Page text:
By testing 5% or 10% of your list, you minimize the risks of launching a promotion campaign that would fail. If you need help with setting up A/B testing experiments and website overlays for your segments, Omniconvert is the right technology to do it. I know I’m biased, but it’s the only way to do it without installing multiple codes on your site.
Step 4. Analysis
To analyze the results of your campaign, you should measure the Conversion Rate of each segment that has an RFM score attributed. The segments with the highest conversion rate are the ones that will get you the highest amount of money to your business.
When you analyze the results, use this simple procedure that works anytime, for anyone. You don’t need sophisticated tools for this.
First, you need to divide the total costs of the campaign with the total revenue.
If Revenue/Cost is 1 or greater than 1, then it’s profitable to keep investing in that customer.
Draw a line below the row that contains the last value greater than 1. If it’s below one, it means that it’s ineffective to invest in that type of customer or that you should run more tests to find out what’s making him behave like the ideal (read most profitable) customer. I call this method “waking up the customers that sleep.”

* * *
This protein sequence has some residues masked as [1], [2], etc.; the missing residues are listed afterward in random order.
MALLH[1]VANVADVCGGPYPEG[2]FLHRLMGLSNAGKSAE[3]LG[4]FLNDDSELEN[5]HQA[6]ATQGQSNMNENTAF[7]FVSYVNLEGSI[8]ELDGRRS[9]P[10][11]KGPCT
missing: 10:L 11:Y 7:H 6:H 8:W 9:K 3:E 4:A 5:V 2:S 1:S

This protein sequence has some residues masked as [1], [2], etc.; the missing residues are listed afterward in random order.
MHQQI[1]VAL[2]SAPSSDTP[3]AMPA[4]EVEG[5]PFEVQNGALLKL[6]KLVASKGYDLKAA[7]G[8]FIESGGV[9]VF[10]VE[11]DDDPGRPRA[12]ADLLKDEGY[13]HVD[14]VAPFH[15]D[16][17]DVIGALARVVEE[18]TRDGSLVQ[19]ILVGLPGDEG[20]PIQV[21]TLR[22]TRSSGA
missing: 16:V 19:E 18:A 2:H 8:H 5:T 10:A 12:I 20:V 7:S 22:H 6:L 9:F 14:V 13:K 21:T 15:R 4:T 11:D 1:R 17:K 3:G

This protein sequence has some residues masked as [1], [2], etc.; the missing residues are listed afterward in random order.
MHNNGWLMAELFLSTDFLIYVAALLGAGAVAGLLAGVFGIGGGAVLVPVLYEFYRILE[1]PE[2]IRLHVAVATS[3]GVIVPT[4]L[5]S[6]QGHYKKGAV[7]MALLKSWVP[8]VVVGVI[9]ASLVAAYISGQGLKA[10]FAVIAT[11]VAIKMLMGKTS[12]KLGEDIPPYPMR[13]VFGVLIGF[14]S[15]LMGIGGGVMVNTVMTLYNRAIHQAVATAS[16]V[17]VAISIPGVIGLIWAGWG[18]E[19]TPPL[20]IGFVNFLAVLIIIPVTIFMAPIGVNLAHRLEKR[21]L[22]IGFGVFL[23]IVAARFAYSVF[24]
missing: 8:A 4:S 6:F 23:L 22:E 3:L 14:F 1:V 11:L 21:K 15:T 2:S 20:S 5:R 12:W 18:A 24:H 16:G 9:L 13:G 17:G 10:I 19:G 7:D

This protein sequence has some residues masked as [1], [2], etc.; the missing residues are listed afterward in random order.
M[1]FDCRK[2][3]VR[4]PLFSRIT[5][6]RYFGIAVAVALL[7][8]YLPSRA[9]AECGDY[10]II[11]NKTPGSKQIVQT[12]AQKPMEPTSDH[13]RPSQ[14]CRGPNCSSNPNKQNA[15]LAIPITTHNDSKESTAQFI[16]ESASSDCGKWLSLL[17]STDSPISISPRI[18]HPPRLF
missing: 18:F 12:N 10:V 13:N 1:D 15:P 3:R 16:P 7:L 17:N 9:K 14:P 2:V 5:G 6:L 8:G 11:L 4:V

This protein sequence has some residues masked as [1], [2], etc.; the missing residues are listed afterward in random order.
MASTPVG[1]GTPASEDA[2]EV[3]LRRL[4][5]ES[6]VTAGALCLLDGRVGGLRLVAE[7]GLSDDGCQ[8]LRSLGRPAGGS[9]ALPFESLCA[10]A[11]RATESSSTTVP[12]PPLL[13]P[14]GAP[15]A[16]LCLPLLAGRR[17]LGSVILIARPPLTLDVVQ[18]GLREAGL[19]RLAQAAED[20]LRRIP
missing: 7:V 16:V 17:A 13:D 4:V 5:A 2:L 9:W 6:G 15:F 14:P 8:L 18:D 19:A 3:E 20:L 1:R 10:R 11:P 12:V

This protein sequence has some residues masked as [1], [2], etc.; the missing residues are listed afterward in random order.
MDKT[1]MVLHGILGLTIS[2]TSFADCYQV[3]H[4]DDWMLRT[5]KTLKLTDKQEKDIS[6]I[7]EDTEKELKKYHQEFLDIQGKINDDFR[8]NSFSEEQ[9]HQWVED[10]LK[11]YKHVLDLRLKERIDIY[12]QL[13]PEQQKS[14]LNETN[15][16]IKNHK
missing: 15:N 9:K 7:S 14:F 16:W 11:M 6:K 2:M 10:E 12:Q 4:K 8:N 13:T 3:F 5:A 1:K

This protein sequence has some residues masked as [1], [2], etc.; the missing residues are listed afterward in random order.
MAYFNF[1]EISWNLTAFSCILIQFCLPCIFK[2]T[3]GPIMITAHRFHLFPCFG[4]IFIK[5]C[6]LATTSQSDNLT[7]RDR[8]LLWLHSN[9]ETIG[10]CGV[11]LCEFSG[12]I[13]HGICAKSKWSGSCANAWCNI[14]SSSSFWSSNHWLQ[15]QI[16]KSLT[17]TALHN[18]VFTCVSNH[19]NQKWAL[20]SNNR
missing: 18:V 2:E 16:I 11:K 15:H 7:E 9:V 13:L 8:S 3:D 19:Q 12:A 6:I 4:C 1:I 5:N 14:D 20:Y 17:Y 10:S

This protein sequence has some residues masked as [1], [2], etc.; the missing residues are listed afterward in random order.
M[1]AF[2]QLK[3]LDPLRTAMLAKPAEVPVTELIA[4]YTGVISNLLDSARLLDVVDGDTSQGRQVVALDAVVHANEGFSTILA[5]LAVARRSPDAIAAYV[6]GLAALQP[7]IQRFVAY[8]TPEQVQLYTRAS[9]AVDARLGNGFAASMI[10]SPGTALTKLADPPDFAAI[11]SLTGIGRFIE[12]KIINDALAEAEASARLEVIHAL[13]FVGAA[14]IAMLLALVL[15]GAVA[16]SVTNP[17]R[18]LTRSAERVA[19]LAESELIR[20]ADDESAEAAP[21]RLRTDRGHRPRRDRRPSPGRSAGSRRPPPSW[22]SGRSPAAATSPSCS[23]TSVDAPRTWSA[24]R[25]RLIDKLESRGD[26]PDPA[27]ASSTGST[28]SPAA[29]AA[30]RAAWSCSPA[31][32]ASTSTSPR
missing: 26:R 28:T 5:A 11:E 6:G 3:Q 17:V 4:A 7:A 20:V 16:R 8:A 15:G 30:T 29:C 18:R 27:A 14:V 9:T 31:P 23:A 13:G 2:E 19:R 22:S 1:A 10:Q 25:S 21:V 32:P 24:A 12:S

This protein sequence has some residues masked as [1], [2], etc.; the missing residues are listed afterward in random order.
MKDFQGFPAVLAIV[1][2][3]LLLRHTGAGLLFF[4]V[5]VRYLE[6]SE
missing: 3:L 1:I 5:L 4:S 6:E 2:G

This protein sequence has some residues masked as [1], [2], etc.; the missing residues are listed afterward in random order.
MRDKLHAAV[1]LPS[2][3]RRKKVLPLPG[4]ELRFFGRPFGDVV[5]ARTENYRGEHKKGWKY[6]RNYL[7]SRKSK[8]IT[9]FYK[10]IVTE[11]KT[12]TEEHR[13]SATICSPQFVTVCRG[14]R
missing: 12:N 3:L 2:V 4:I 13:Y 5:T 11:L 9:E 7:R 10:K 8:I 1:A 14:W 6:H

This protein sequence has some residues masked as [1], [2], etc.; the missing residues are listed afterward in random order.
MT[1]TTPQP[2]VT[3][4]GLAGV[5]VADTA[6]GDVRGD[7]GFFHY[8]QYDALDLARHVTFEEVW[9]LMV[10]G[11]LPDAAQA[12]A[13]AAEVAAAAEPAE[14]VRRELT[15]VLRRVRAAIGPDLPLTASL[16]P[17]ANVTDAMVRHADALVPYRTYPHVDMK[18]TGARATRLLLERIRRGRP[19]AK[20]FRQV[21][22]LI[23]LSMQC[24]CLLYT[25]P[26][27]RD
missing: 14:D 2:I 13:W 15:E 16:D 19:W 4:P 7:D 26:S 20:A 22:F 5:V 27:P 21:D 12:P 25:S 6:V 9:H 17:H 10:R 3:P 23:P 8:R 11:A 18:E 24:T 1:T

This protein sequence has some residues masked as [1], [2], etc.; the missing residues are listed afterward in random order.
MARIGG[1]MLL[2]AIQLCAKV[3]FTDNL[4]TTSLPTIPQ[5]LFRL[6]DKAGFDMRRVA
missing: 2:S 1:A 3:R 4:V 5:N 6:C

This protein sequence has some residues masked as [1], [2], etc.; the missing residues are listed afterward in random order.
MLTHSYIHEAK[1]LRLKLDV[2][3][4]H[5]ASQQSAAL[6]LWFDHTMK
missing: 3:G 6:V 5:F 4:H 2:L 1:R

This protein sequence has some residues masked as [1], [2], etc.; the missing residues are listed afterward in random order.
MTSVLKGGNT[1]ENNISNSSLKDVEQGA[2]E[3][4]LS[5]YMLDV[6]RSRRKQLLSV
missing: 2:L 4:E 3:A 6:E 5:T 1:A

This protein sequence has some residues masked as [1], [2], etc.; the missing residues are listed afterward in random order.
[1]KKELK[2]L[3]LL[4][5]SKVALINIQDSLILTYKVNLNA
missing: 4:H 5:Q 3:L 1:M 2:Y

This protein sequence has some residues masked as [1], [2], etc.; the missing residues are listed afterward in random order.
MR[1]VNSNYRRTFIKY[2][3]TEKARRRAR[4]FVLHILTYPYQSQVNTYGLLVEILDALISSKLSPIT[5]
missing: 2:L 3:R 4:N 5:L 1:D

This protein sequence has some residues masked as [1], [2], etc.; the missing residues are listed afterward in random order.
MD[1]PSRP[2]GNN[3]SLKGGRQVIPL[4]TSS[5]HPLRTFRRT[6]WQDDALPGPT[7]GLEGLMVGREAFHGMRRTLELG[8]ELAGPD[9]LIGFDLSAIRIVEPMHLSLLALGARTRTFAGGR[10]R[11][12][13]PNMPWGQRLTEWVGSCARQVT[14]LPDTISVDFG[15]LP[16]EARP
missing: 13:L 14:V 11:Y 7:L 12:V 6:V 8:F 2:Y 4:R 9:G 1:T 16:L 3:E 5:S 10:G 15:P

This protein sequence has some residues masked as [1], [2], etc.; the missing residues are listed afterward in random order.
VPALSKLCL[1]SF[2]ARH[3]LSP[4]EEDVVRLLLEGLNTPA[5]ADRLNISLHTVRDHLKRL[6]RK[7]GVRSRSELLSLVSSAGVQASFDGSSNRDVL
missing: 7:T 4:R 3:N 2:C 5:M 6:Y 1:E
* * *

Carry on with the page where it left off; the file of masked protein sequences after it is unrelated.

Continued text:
Step 5. Iterating and growing
If you build the RFM model the right way, you will be more persuasive in your communication with your customers. It will most likely convince them to continue as your client. Check out these ideas to increase sales if you feel like you don’t know where to start from.
For example, if your customers are in the “1” category on Recency, you can send them a re-engaging newsletter. This newsletter could mention all the new offers you have on your site, any changes in design, or how the overall experience has been improved since they last visited your site.
If you want to talk to customers that are in the “5” segment of your Monetary Value, let them know how much they mean to you and your business. Give them special discounts if you can, tell them they’re VIPs, make them know they are appreciated. This will only bring them back to your site and buy more.
Finally, I encourage you to be creative. You can use the RFM model in any way suits your business. But remember that just doing the RFM analysis and segmentation will not influence your website’s results. You will have to act based on the insights and start testing approaches and targeting them in a more emotion-based way. In the end, you’ll get more conversions.